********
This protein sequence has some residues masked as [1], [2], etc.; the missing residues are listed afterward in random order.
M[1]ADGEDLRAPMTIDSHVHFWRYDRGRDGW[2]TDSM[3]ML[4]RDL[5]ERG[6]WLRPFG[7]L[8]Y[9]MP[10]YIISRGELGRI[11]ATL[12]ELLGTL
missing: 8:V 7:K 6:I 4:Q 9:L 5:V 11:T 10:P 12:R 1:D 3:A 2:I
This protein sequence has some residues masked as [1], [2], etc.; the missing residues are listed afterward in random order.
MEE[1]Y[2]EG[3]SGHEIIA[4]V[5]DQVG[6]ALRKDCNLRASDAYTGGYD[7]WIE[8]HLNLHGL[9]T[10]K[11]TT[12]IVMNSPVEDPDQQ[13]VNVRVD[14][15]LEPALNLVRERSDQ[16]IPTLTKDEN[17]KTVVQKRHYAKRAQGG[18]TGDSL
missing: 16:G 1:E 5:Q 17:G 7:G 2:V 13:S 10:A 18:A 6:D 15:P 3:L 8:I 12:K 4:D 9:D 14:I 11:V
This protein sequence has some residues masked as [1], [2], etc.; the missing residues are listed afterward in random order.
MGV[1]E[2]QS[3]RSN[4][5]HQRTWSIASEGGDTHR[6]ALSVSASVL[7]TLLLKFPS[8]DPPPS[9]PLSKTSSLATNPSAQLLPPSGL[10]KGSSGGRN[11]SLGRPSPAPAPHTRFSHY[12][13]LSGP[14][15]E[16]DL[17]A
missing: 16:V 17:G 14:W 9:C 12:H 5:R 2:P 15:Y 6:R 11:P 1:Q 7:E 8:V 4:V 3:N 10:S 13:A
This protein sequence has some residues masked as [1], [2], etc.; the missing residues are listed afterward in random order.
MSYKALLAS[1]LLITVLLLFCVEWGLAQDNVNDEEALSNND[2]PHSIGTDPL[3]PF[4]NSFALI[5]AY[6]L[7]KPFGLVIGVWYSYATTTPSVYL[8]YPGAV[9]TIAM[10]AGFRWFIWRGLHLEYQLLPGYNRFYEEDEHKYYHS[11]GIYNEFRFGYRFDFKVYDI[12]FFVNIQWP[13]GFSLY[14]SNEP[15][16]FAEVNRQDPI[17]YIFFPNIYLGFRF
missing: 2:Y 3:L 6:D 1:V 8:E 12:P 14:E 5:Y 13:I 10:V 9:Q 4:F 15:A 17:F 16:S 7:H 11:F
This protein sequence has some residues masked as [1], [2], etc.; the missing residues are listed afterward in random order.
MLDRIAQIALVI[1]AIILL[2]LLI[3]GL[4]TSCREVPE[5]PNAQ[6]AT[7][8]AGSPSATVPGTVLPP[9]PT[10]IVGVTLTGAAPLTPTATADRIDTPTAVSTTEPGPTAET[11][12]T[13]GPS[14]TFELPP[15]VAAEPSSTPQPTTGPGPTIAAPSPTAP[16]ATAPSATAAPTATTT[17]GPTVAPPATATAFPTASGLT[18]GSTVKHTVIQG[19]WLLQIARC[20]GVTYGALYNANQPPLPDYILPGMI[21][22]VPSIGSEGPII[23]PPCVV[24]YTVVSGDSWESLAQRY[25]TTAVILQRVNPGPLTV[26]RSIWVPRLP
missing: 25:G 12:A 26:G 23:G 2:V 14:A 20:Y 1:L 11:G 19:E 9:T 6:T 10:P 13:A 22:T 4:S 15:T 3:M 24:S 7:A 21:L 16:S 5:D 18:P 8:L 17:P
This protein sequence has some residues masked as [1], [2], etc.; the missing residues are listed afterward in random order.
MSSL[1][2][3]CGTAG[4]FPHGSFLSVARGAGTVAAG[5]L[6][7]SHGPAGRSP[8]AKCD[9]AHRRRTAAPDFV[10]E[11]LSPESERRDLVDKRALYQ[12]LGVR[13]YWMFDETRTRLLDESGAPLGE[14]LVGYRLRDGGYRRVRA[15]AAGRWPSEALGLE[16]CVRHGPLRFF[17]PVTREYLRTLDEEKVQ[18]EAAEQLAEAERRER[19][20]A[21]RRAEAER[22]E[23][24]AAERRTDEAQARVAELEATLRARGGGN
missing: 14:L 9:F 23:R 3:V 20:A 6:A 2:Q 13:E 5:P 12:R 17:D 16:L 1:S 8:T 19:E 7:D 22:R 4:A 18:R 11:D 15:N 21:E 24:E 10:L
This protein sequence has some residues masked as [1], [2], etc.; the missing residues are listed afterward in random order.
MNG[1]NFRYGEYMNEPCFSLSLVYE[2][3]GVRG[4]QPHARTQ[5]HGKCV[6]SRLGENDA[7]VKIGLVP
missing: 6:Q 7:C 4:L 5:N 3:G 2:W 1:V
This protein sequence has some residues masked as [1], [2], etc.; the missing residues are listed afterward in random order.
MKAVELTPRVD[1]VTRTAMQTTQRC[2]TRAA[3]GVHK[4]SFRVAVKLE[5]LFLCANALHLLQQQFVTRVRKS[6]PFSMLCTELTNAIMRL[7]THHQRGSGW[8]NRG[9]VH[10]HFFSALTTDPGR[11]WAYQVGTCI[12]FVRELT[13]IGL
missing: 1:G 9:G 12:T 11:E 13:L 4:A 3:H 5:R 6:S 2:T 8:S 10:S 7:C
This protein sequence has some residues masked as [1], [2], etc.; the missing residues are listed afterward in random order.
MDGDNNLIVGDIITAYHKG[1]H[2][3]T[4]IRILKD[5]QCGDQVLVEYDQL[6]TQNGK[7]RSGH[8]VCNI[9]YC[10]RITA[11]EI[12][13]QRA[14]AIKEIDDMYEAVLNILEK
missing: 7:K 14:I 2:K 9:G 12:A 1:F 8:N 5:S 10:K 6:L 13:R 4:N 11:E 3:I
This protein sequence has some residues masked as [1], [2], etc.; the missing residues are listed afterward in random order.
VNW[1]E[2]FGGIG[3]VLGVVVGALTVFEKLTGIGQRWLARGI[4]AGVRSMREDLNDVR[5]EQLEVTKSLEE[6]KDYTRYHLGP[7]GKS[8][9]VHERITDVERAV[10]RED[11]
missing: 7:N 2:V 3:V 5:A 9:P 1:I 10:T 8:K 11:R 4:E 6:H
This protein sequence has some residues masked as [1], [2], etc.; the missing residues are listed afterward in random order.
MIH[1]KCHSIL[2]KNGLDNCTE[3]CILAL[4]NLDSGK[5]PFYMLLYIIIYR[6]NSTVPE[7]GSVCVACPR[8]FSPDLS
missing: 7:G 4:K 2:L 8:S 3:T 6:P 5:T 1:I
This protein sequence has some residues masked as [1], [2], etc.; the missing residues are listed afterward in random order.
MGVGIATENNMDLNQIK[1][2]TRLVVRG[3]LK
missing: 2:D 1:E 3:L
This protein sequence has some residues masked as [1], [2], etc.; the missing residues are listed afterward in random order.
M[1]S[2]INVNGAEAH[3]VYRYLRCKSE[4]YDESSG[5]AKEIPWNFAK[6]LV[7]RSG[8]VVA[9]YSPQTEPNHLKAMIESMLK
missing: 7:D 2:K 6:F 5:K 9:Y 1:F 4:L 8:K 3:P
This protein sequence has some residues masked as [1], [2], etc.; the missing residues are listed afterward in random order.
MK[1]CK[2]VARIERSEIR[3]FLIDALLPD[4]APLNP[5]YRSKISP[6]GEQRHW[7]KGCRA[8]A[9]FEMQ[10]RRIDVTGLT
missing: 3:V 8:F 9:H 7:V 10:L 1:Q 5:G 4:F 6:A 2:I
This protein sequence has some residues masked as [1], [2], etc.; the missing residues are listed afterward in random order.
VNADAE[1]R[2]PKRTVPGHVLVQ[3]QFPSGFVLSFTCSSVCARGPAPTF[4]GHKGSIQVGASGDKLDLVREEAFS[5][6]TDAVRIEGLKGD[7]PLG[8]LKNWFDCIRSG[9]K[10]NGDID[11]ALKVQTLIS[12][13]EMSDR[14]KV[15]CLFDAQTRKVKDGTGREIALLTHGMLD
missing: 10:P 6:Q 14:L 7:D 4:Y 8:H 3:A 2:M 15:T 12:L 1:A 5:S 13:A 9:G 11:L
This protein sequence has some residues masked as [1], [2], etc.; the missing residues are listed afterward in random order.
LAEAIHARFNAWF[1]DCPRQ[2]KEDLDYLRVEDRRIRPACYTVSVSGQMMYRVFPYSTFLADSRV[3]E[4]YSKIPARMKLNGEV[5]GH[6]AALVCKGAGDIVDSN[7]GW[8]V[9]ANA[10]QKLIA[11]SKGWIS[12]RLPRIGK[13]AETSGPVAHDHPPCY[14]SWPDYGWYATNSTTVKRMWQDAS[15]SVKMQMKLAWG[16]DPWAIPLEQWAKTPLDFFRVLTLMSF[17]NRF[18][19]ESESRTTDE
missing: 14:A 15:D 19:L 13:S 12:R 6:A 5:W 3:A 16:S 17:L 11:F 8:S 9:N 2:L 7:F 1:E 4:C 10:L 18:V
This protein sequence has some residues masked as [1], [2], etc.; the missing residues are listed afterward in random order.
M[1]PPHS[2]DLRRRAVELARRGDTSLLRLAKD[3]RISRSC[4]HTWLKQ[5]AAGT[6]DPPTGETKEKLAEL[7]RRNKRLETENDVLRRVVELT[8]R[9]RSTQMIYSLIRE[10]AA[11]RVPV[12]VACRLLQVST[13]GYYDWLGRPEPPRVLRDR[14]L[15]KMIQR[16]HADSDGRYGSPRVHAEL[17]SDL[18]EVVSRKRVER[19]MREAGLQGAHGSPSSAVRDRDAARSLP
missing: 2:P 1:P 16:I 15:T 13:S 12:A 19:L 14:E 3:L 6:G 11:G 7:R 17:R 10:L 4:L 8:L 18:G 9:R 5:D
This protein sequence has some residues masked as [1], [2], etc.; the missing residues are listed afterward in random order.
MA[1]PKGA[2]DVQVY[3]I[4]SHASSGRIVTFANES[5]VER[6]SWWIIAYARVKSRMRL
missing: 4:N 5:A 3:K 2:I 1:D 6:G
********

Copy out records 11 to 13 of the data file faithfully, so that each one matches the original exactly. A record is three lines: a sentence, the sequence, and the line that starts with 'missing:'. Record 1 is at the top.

This protein sequence has some residues masked as [1], [2], etc.; the missing residues are listed afterward in random order.
MIH[1]KCHSIL[2]KNGLDNCTE[3]CILAL[4]NLDSGK[5]PFYMLLYIIIYR[6]NSTVPE[7]GSVCVACPR[8]FSPDLS
missing: 7:G 4:K 2:L 8:S 3:T 6:P 5:T 1:I
This protein sequence has some residues masked as [1], [2], etc.; the missing residues are listed afterward in random order.
MGVGIATENNMDLNQIK[1][2]TRLVVRG[3]LK
missing: 2:D 1:E 3:L
This protein sequence has some residues masked as [1], [2], etc.; the missing residues are listed afterward in random order.
M[1]S[2]INVNGAEAH[3]VYRYLRCKSE[4]YDESSG[5]AKEIPWNFAK[6]LV[7]RSG[8]VVA[9]YSPQTEPNHLKAMIESMLK
missing: 7:D 2:K 6:F 5:K 9:Y 1:F 4:L 8:K 3:P